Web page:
Sunday, October 4, 2009

Plucky duck merits portrait



Pacific Black Duck deserves quick portrait. Don't know how loss occurred, but bird lacks much of left wing. Paddles about by itself, often sharing space on the lagoon shore with Darters. Over the last month it's remained typically wary though gradually accepting limited morning chats with me. Happily there are no 'nature lovers' clutching bags of bread, so the bird continues to healthily fend for itself. Looks well enough, doesn't it?


Plenty of Wandering Whistling Ducks (and Plumed Whistling Ducks) on and beside the main lagoon these days. One pair of Wanderers paddled by with two ducklings straggling behind a few days ago. No sign since so the two may have fallen to predators.


Much less numerous and seldom in Tyto for long, Australian Pelican drops in to check out the fishing. Didn't hang about more than an hour before heading north with four others.


Australasian Grebe probably happy to see Pelicans depart. You never know what a bird with such an enormous maw - and a none to gentle nature - might fancy.

Quick note on September bird counts. Not many waders turned up, but overall the drying shallows and migratory season drew a few more species. Daily counts often topped 60. Rule of thumb then says 90 for week and 120 for the month. Didn't check weekly counts, but month was spot on 120, the highest of 2009.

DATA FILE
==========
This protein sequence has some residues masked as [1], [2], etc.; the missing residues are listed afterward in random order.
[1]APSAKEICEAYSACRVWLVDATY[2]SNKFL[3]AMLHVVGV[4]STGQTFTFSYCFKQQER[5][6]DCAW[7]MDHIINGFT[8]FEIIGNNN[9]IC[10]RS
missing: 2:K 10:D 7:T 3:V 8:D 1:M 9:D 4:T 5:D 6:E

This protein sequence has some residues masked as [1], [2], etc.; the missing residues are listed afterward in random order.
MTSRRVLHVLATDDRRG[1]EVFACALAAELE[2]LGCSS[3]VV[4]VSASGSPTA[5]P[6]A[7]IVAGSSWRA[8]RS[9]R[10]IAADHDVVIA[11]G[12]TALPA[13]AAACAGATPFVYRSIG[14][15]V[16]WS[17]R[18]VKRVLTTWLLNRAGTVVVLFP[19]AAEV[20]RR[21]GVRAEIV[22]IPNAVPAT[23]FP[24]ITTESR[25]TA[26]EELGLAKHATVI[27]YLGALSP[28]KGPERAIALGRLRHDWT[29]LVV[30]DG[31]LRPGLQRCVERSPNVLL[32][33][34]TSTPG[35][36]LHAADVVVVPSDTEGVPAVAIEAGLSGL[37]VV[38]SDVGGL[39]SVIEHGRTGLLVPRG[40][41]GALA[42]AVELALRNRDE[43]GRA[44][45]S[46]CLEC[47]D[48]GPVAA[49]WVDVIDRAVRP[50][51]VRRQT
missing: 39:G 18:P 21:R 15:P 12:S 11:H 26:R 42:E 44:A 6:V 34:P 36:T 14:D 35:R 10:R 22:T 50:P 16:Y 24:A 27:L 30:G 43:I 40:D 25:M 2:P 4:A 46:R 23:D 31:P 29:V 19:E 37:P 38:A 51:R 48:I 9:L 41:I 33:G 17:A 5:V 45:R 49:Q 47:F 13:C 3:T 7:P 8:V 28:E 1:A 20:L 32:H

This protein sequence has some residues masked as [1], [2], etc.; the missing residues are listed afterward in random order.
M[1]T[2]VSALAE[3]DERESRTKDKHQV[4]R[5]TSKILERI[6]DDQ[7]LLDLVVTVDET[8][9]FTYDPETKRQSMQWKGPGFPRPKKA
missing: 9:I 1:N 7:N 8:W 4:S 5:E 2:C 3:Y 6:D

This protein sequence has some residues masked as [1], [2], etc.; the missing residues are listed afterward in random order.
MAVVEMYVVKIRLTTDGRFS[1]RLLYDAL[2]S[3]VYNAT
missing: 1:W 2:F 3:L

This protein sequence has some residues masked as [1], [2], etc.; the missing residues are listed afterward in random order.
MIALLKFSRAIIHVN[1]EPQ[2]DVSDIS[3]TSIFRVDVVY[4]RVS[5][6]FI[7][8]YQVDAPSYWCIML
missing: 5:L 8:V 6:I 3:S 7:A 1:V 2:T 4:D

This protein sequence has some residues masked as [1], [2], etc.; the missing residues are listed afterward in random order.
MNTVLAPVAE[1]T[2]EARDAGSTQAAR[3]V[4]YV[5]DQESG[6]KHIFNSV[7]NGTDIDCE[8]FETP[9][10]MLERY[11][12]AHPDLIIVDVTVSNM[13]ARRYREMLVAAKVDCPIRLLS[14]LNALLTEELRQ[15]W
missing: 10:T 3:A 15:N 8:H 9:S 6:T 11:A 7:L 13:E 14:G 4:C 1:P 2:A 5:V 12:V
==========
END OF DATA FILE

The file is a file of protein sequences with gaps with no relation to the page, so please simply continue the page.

Even the waders that did arrive have mostly gone again. Exceptions above are Sharp-tailed Sandpiper (left, usually with others of species) teaming itself with Wood Sandpiper (often solitary). Don't think Sharpie will stick around long.

3 comments:

Snail said...

They may not be the most colourful ducks, but PB ducks have a certain something about them.

mick said...

Beautiful portrait of the PB Duck. Very interesting photo of the Sharp-tailed Sandpiper and the Wood Sandpiper - good size and coloring comparisons. We get the STSP down here but not the Wood SP - or at least I have not seen one.

Tyto Tony said...

Hi Bronwen: I find almost all birds grow in attraction as the distance between them and me lessens. It's almost a universal of nature in general, I think.

Hi Mick: They don't seem overly fond of saltwater habitat, though found all over Australia.